Monday, April 25, 2011

California Woes for A WC Insurer and A Staffing Agency

There have been a couple of developments in the California Workers Comp marketplace that are leaving some employers scrambling. First, regulators have placed Majestic Insurance into conservatorship. Majestic wrote most of its business in California, but also wrote policies in New York, Arizona, New Jersey, Nevada, and some other states.

At the same time, it is reported that a large California temporary staffing agency is prepared to shut down in the wake of disputed multimillion dollar fine by California regulators. Mainstay was created and operated by an Indian tribe in California. Mainstay has been embroiled for years with California regulators over Workers Comp and Unemployment Compensation issues.

Wednesday, April 6, 2011

A WTF Moment in Illinois Workers Comp

Illinois state representative John Bradley has introduced a bill in the Illinois House to repeal the Illinois Workers Compensation Act. Bradley, a Democrat from Marion, Illinois, reportedly has characterized this as a response to the efforts by the business community to change the causation standard in Illinois Workers Compensation so that the workplace must be the primary cause of a covered injury or illness.

That's right--a Democrat in Illinois has introduced a bill to abolish the Workers Compensation Act. Now, it seems pretty clear that such a proposal will go nowhere, that is intended merely as some kind of protest, but even so...WTF, as they say on the internets.

Saturday, April 2, 2011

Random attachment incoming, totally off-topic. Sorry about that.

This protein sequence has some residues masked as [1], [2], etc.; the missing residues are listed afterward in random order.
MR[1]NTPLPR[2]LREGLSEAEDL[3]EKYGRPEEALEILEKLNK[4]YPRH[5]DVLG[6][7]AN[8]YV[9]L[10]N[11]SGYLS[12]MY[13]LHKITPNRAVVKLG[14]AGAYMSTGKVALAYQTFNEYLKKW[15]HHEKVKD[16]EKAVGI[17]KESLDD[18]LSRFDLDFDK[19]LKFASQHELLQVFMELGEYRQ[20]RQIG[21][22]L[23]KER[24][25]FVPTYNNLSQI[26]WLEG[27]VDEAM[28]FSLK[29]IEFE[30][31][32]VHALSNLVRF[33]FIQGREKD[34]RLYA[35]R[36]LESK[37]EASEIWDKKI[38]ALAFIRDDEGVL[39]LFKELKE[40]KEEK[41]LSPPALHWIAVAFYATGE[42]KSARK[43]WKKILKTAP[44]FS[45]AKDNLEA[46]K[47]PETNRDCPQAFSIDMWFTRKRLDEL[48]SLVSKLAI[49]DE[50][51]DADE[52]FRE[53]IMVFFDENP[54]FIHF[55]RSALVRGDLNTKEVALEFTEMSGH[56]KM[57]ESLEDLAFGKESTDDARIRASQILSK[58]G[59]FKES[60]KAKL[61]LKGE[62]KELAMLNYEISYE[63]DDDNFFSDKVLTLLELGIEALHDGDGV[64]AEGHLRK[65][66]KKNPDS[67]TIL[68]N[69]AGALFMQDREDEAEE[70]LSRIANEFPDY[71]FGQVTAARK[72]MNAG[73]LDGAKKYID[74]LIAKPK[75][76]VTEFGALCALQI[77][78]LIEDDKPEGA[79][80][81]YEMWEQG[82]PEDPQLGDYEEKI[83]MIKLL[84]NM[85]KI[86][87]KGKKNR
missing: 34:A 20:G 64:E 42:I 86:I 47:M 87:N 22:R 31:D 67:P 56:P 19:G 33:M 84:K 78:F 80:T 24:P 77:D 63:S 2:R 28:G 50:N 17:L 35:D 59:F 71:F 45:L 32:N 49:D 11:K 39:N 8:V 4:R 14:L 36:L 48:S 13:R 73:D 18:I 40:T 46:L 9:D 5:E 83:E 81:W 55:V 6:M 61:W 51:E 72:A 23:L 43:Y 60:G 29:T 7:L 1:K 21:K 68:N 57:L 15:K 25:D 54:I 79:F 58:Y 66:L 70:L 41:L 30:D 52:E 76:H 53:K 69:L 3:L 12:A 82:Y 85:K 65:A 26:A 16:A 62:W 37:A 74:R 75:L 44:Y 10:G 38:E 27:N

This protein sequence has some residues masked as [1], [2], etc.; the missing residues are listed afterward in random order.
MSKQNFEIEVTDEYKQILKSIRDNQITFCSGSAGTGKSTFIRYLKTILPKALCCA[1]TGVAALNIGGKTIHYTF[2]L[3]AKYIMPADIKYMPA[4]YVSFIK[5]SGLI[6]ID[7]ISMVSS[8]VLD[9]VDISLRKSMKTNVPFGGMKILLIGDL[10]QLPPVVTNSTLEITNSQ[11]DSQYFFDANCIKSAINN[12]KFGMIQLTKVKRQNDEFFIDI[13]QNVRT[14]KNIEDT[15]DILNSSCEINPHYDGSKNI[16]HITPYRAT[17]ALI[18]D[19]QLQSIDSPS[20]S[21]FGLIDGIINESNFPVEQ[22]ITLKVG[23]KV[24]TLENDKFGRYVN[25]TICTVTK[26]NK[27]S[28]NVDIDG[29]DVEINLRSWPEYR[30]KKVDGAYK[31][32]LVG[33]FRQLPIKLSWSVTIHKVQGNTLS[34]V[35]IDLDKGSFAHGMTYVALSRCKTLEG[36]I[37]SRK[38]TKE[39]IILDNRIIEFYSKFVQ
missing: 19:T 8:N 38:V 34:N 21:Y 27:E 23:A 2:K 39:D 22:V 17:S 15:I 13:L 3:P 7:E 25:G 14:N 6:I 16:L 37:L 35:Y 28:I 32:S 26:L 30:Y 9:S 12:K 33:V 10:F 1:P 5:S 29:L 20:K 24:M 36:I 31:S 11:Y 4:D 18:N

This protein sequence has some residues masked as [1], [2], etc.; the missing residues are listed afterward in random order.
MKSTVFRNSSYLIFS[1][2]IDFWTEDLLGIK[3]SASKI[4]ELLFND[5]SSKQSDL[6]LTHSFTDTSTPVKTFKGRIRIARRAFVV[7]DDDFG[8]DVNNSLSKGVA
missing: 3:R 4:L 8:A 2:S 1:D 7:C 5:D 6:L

Illinois Governor Proposes His Version of WC Reform

Illinois Governor Pat Quinn (who is, if nothing else, the rara avis of politics, an honest man) has proposed his own version of Workers Compensation reform for Illinois. There are also several reform proposals still floating around the state legislature (including one bill backed by the Illinois Chamber of Commerce, of which I am a member.)

All of these proposals focus on the claims side of the equation, though. Quinn's version, like some others, would prevent injured workers from collecting Workers Comp if drugs or alcohol played a part. Quinn also proposes putting some limits on medical expenses, and upgrading the caliber of Workers Comp arbitrators by requiring them to be attorneys.

Business groups are less than satisfied, though, as they really want some greater changes, such as requiring that a worker be able to prove that the workplace was the primary cause of the injury, and making the medical fee schedule that was approved a few years ago actually adopt meaningful standards.

But all of these proposals ignore what I think is something important: insurance reform. For most employers, insurance is the only viable way to satisfy their Workers Compensation liabilities, and the insurance regulations in Illinois could be significantly improved to hold down the cost of Workers Compensation insurance.

Many small employers in Illinois are in the Assigned Risk Plan, for instance, only because they are small or new businesses. And the cost of the Assigned Risk Plan is often double what the cost of the same coverage would be in the so-called "voluntary" insurance market.

I've written to Governor Quinn, and Illinois legislators, about what could be done to reform Workers Compensation insurance costs in Illinois. So far, no one has bothered to even respond to me. And I don't think that's likely to happen, either, more's the pity.